Spiritual Coaching Vol 3 – Spiritual Places #5 Pictured Rock http://www.dennymeyer.me
It’s nice to look back at pictures from summers gone by when I struggle to face the -15 degree wind chills of winter. If you think that sounds menacing, imagine the cold winds and snow that rush the shores of Lake Superior and the Pictured Rock National Lakeshore. It is a stunningly beautiful place. The colors in the cliffs are created by the minerals in the rock. The cliffs are composed of the Munising Formation of “Cambrian Period” sandstone. On top of the Munising Formation is the younger Au Train Formation from the “Ordovician Period”. The Au Train Formation is a hard sandstone and acts as a “cap” over the other layers. Streaks on the face of the cliffs come from the groundwater leaching out of the rock. With it come iron (red), manganese (black-white), limonite (yellow-brown), copper (pink-green) and other minerals. As the water evaporates, these minerals leave streaks of color.
Although the Pictured Rocks lie adjacent to sections of Lake Superior that are rich in fish, the sandstone cliffs are dangerous to canoes and other open boats skirting the coastline. Pierre Esprit Radisson, the fur trader, made this risky passage in 1658 and noted that his Native American companions offered some tobacco to the local spirit of the cliffs.
During the Romantic Era of the 1800s, a series of American writers described their feelings upon sight of the Pictured Rocks. Henry Rowe Schoolcraft visited in 1820 and remarked upon “some of the most sublime and commanding views in nature”. As long ago as 1850 developers planned a tourist resort, Grand Island City, adjacent to the Pictured Rocks near the current site of Munising.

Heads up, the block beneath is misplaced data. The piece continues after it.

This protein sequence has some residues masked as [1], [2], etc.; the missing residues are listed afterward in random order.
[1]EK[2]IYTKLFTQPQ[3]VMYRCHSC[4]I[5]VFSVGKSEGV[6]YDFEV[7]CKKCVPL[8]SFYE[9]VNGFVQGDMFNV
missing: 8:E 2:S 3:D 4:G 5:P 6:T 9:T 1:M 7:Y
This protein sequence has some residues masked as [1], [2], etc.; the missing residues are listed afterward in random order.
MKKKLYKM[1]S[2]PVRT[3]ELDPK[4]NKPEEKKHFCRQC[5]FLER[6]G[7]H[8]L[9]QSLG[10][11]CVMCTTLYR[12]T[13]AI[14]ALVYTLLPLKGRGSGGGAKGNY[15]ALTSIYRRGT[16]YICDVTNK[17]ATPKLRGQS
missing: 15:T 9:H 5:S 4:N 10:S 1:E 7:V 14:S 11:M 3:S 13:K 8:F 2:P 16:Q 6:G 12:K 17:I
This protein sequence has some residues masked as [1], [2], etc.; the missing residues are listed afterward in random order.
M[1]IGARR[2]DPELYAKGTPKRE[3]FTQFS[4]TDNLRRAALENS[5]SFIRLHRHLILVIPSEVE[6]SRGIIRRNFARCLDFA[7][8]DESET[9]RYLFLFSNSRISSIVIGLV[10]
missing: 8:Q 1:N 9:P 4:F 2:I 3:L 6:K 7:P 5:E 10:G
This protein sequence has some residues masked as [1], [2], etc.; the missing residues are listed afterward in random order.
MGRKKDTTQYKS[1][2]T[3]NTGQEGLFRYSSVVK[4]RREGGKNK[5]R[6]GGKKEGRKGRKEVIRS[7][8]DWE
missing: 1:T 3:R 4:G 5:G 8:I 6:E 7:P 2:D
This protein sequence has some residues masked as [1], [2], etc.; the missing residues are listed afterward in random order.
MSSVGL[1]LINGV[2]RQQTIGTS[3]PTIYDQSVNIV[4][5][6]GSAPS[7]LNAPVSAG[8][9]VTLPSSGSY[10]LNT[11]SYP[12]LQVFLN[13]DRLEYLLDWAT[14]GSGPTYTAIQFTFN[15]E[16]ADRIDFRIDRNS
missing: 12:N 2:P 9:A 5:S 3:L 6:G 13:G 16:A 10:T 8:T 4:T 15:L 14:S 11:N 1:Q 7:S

After the lumbering era ended around 1910, many of the parcels of land making up the current Pictured Rocks National Lakeshore reverted to the state of Michigan for unpaid property taxes. Congress enacted a law in 1966 to elevate the shoreline between Munising and Grand Marais to the status of a National Lakeshore. Yet, the designation cannot capture the sublime beauty of this place nor the foreboding feeling of being on the water and having a sense of the deep waters and treacherous shoals that are all about.
I love the stories of places like this. Longfellow’s epic poem, ‘The Song of Hiawatha,” provides the legendary history of the Pictured Rocks. According to the tale believed by the Indians, Hiawatha was born on Gitche-Menesing (Grand Island) and raised by old Nakomis, the Daughter of the Moon, who instructed him in the movement of the stars. As a young brave, Hiawatha was taught woodcraft and canoeing, and hunted among the Lake Superior cliffs and forests.
According to the legend, an Indian, Pau-Puk Keewis, the storm fool, wrecked Hiawatha’s lodge and slaughtered his feathered friends. Pau-Puk then sought refuge deep in the caves in the Pictured Rocks. Our God is not nature but instead nature reveals the true love of God to all of us. God is love. Psalm 121 reminds us, “I lift up my eyes to the hills. Where does my help come from? My help comes from the Lord, the maker of heaven and earth.” The beauty of creation is all around us. Sub-zero temperatures can not suppress the enthusiasm I feel when I see our creator at work all around us – every day. “Give thanks to the Lord, for he is good. His mercy endures forever.”